BWW Reviews: Film & Stage Make the Perfect Affair in Kneehigh's BRIEF ENCOUNTER

BWW Reviews: Film & Stage Make the Perfect Affair in Kneehigh's BRIEF ENCOUNTER

Remember those sappy romances from the 1930's and 1940's? Think you've seen 'em all? Think you've seen enough of 'em, already? Guess again: England's Kneehigh Theater, currently in residence at the Landsburgh, breathes new life into the old genre, and not only makes them a joy to watch, they've managed a few technical marvels as well.

The fun of Brief Encounter, Kneehigh's homage to playwright Noël Coward, begins right in the lobby before the show, as their house band-in Neil Murray's period costumes-strikes up a classic hit or two to accompany your walk to your seat. The fact that some in the band also moonlight as characters in the play lends the show a breezy, improvisational feel-as does the impression that the characters feel just as much at home sitting alongside us as they do onstage.

The plot of Brief Encounter was, for its time, quite daring: a well-to-do man and woman, both married, have a fleeting affair after a chance meeting at a railway station. The trajectory of their passion-which, of course, must end in tears-can be guessed at from the moment they meet; but both Laura and Alec seem so nice, so civilized, that we can sympathize and even forgive them as they plot the betrayal of their spouses. Looking back, another sub-plot emerges that for us can be even more compelling: as director Emma Rice points out, Coward himself was a gay man, which meant he would have watched many of his friends marry in an attempt to hide (or even suppress) their true orientation. Although the coupling on stage is heterosexual, the possibility of a gay subtext-then as now-lends the play even greater dramatic force.

If younger audiences know Noël Coward at all, it would through his film cameos from the 60's, the most famous being his droll mob boss with a fetish for the Queen in The Italian Job. Fun and games aside, Coward had a reputation as an edgy and innovative writer, who pushed the envelope of British theatre and film for much of his career. When he decided to turn a short two-hander, Still Life, into the full-length feature film Brief Encounter he insisted on adding touches-lower-class flirtations, actual classical music (Rachmaninoff features prominently)-that gave his producers fits but which have helped make the movie as enduring in its popularity in England as Casablanca is here.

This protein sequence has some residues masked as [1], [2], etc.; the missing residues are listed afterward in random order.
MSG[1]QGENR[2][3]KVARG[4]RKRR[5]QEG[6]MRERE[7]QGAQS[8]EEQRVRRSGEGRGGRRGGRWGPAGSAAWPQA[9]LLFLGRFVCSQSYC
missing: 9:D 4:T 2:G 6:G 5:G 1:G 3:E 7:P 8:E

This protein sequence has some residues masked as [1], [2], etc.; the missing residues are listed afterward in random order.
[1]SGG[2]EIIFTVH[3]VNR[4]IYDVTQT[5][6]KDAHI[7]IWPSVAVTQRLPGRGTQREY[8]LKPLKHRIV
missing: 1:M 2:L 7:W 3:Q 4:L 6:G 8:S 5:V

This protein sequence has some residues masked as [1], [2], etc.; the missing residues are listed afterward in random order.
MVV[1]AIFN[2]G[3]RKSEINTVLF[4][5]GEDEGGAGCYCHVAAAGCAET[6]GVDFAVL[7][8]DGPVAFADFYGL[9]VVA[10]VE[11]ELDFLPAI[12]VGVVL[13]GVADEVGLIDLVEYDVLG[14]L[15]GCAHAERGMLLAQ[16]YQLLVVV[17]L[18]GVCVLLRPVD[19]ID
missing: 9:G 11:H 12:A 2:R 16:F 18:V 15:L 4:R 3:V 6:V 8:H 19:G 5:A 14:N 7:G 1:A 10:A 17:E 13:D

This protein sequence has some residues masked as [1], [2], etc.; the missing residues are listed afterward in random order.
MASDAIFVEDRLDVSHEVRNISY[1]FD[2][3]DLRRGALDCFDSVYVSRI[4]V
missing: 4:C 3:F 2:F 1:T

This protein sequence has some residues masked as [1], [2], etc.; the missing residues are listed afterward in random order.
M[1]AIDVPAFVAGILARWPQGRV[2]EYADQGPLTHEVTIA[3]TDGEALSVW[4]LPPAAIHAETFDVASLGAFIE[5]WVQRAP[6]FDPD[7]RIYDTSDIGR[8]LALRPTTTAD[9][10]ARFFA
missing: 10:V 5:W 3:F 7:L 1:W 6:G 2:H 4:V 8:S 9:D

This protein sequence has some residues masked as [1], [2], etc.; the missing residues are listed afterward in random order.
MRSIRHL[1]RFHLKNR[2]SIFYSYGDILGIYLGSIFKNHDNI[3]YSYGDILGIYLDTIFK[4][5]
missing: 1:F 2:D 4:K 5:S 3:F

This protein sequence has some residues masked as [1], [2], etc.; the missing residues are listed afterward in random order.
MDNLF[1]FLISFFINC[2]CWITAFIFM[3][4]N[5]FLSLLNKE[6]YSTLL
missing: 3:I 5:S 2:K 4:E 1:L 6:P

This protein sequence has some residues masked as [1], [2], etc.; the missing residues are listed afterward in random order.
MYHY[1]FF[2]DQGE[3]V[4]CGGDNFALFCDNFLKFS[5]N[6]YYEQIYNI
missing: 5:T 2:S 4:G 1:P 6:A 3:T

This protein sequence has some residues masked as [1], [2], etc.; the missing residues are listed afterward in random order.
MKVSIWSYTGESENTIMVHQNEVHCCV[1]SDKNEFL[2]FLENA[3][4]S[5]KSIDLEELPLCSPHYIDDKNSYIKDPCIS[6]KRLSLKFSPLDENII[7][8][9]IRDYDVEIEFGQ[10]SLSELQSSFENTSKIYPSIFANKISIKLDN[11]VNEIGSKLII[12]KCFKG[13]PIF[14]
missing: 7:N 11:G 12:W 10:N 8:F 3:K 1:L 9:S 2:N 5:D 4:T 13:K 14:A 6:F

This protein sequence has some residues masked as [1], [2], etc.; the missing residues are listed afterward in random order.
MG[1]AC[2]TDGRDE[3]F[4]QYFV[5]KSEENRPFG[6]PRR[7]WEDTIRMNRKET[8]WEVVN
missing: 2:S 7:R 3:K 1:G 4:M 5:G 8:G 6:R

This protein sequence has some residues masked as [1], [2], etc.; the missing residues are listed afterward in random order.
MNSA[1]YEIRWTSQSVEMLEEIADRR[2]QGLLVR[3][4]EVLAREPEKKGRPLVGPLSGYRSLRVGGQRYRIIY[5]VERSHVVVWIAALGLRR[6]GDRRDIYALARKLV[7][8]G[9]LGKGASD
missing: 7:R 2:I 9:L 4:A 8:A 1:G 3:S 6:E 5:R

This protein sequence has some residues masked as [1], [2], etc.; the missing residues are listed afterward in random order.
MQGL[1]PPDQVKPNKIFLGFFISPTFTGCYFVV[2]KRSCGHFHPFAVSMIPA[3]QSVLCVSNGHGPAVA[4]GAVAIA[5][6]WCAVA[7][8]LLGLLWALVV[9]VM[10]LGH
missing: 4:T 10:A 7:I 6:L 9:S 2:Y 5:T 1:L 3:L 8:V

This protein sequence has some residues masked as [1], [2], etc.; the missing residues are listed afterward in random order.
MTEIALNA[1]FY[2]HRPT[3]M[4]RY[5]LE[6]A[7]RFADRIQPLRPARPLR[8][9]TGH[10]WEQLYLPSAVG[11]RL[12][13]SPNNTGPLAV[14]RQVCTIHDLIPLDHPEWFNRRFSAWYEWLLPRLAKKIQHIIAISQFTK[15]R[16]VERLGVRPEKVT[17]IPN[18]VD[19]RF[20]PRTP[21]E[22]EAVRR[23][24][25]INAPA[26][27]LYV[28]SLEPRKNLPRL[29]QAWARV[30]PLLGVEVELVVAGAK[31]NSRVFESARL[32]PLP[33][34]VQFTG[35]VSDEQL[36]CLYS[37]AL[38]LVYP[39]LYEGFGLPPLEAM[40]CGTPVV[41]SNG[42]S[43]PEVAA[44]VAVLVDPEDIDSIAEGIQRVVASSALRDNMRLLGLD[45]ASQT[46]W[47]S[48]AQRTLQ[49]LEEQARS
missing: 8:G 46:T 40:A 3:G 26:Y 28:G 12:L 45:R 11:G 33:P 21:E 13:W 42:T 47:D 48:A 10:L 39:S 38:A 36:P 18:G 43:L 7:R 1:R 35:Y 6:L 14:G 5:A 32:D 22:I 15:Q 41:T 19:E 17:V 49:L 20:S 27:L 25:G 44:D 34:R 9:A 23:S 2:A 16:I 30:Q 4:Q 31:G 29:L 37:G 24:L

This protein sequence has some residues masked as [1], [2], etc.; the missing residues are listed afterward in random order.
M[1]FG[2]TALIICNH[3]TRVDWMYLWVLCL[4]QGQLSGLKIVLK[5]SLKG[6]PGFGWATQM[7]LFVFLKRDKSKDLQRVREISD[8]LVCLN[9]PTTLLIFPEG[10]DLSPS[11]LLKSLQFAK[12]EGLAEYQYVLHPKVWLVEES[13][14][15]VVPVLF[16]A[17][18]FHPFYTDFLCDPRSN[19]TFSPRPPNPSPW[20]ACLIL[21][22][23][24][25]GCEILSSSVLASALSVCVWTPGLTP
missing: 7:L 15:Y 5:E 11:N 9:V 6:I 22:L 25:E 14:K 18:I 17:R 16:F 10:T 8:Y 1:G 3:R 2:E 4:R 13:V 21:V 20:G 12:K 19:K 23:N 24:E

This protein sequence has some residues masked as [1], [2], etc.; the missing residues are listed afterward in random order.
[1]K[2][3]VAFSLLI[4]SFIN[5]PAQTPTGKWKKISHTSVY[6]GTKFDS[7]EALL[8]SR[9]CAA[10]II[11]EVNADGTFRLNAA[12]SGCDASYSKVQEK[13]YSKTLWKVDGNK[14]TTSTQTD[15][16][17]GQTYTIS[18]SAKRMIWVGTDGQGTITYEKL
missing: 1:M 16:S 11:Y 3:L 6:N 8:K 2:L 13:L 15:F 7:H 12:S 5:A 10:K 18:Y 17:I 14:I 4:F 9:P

Kneehigh has distilled Coward's more playful side, with actors doubling roles and the action routinely interrupted by Coward tunes which turn out to be apropos of the action and sometimes in humorous ways. Leading the cast are Hannah Yelland and Jim Sturgeon as Laura and Alec; Yelland reprises her Tony-nominated performance here, and capturing the yearning and essential goodness of her character even as she goes against everything she was raised to do. Sturgeon, meanwhile, offers us a stoic doctor Alec, who shows some signs of the boyishness he had had to suppress in order to lead a more respectable life.